“I already had a year’s PR experience before finishing university from my placement year and I was lucky enough to be asked back by the same company to help open a northern office. They had already spoken to me about returning to London which I said I was unable to do as I was saving to go travelling, however when they got in touch with me about the northern office it was ideal. I could stay in Leeds, do something really exciting, get some great experience and they already knew I would be leaving in a years and a half’s time”.

Not everyone will have the same luck in this respect, and will have to take a leap of faith in leaving their job to travel. However, you should never assume your employer won’t be happy with your plans and that giving up work is your only option.

David Sutherland approached his bosses with a suggestion that worked for them both:

“The company I work for has its quiet time during the summer months and they wanted to save money wherever possible during the economic downturn. Allowing me a few months off while the work-load was low meant they saved paying me a salary for a while and I was able to return to work as things picked up again later in the year”.

Finding yourself settling into a career after university can often cause the unexpected alarm bells that tell you that now is the time to do something different. A PR exec with two or three years experience may find returning to work easier than someone further into their career looking for a specific management role – so getting out before you get too involved is the slightly pessimistic way of looking at it. The way Caroline Gibson sees it is that travelling can be an advantage for your career:

“Nothing has been set in stone for my return, I don’t have a guaranteed job to go back to but I have some fantastic experience on my CV and travelling has made me more focussed on the future. I wouldn’t change what I am doing for the world and it has even made me tempted to come and work abroad for a year in a PR agency – so who knows what will happen when I return”.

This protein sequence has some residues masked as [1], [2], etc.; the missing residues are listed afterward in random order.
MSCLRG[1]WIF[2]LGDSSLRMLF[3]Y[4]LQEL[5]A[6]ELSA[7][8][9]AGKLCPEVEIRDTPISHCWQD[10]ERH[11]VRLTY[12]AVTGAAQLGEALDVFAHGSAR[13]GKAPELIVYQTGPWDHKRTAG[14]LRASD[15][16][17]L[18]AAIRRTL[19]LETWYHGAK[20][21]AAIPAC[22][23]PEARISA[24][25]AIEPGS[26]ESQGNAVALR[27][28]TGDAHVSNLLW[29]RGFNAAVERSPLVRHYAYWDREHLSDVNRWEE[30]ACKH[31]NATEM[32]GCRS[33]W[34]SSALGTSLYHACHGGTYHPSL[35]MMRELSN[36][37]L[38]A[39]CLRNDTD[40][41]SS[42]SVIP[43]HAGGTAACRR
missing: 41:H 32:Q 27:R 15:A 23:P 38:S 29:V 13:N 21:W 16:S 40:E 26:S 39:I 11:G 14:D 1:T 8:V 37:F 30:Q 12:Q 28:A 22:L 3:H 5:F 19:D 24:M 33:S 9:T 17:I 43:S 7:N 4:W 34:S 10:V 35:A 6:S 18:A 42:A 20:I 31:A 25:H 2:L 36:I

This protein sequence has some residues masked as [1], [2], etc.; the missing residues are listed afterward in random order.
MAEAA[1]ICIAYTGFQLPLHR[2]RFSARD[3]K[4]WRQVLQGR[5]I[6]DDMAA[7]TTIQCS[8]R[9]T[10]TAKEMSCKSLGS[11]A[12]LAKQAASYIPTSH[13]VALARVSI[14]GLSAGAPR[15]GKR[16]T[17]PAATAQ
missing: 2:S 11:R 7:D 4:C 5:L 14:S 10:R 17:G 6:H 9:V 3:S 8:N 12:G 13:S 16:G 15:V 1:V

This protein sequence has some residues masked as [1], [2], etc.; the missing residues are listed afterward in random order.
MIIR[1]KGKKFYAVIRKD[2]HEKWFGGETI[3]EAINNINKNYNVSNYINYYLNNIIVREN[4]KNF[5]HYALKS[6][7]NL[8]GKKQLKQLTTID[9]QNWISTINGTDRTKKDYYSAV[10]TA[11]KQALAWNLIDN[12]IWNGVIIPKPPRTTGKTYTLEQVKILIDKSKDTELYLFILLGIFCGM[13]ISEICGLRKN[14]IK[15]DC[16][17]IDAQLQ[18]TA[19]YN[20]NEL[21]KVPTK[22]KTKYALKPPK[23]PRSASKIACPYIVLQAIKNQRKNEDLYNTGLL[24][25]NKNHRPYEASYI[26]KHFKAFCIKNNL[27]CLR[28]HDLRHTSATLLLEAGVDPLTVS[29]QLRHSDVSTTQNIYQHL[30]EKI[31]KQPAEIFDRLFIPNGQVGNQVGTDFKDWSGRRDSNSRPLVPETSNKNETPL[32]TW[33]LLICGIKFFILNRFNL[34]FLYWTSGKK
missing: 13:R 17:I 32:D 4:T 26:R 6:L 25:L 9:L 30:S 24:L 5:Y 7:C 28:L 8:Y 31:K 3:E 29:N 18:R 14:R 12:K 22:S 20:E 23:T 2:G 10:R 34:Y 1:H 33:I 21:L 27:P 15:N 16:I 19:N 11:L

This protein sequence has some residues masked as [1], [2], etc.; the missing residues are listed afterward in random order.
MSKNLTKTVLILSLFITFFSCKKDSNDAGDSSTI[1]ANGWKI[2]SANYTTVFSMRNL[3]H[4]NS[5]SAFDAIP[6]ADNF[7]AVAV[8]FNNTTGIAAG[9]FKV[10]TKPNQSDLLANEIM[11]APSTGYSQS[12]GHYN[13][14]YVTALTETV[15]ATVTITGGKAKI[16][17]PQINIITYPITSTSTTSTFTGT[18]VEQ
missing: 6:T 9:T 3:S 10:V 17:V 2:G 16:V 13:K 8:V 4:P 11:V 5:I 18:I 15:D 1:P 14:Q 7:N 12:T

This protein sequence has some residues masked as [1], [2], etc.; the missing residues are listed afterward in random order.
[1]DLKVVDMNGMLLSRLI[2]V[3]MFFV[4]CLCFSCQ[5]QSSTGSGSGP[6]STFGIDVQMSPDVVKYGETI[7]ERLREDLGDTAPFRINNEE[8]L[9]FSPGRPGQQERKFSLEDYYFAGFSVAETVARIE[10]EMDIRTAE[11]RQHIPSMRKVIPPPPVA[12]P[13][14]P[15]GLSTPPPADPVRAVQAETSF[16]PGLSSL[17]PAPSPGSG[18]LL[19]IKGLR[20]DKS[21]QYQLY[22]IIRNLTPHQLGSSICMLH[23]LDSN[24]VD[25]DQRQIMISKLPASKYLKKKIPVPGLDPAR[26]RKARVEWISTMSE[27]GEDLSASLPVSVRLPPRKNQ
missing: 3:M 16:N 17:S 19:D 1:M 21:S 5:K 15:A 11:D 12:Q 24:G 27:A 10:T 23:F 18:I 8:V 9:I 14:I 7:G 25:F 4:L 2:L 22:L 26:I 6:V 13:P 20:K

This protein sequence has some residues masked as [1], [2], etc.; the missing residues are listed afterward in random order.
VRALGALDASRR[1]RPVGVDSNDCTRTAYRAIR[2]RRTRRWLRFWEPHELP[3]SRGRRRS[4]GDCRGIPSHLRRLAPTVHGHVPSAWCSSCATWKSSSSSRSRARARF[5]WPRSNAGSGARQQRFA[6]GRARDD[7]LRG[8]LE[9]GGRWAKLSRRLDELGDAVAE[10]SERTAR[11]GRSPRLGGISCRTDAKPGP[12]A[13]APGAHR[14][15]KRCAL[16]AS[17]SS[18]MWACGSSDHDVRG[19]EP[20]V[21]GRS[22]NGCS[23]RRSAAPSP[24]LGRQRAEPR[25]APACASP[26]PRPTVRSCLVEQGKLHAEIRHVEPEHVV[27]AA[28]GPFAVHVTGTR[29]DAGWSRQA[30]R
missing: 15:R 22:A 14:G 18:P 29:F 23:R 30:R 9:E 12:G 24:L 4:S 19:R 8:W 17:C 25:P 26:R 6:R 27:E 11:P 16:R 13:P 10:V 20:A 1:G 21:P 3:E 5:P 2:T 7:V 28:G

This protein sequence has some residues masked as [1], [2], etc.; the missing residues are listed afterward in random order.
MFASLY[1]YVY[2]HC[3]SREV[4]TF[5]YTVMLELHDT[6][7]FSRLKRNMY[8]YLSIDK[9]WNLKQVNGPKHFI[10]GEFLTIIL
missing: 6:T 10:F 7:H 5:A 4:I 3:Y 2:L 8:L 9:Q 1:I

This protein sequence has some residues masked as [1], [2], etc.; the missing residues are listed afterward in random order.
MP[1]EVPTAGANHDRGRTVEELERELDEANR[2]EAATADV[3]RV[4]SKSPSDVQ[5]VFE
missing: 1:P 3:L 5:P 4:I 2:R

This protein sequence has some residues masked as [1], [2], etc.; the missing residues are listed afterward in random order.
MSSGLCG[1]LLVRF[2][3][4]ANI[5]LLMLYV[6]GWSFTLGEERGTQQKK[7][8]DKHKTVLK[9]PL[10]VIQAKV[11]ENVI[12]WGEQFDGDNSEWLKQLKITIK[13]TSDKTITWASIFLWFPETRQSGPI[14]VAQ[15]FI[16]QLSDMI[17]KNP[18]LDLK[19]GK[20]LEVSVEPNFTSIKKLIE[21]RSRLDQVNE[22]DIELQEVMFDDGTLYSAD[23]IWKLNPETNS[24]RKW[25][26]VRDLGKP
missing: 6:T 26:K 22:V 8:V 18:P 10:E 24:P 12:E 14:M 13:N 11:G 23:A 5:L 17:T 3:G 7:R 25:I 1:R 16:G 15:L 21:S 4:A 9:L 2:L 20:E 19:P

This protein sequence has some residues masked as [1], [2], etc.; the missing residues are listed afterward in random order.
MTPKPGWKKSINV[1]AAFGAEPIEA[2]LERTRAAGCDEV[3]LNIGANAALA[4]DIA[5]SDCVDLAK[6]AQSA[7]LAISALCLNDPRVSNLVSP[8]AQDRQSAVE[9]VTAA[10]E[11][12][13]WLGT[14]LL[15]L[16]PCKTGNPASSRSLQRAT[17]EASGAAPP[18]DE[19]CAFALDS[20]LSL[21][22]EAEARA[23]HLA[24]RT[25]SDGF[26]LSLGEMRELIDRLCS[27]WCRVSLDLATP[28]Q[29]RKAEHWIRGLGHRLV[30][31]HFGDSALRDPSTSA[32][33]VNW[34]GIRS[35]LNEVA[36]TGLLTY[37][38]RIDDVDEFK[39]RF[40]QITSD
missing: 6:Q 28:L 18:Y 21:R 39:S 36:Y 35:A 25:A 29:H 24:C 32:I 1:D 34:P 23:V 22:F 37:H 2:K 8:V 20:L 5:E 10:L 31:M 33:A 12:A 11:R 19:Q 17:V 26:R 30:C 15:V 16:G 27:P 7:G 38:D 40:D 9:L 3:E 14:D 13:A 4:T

Asking for advice

Whatever view you have, asking the advice of others is always the key thing to do. Advice from some may have a philosophical edge, “It’s now or never, don’t think about it, just go for it”, but I’ll conclude with a few practical tips for planning a journey:

  • Work out a budget, and add 50%. This may prevent you running out of cash too early or allow you to relax a little more when it comes to spending; finding a hostel which has suddenly put its prices up a significant amount due to a busy weekend will seem much less stressful if you’re not worrying about money.
  • Take a pay-as-you-go mobile phone and buy a local sim card for the country you’re in. You may not need to use it much, but when you’re stuck in a bus station at 3am and need to get hold of your accommodation you’ll be thankful for it. If you can afford to take a small laptop or netbook too this will save you an incredible amount on Internet café charges ($3 per hour every day adds up when you’re constantly booking accommodation).
  • Buy a travel towel. They fold up unimaginably small and dry amazingly fast. It’s a must. Concentrated washing detergent you can use in a sink is also unexplainably helpful.
  • Most of all, have fun! Don’t spend your trip worrying about unemployment – there’s always more travelling to fill a recruitment gap and you’ll have plenty to talk about when those interviews start lining up again.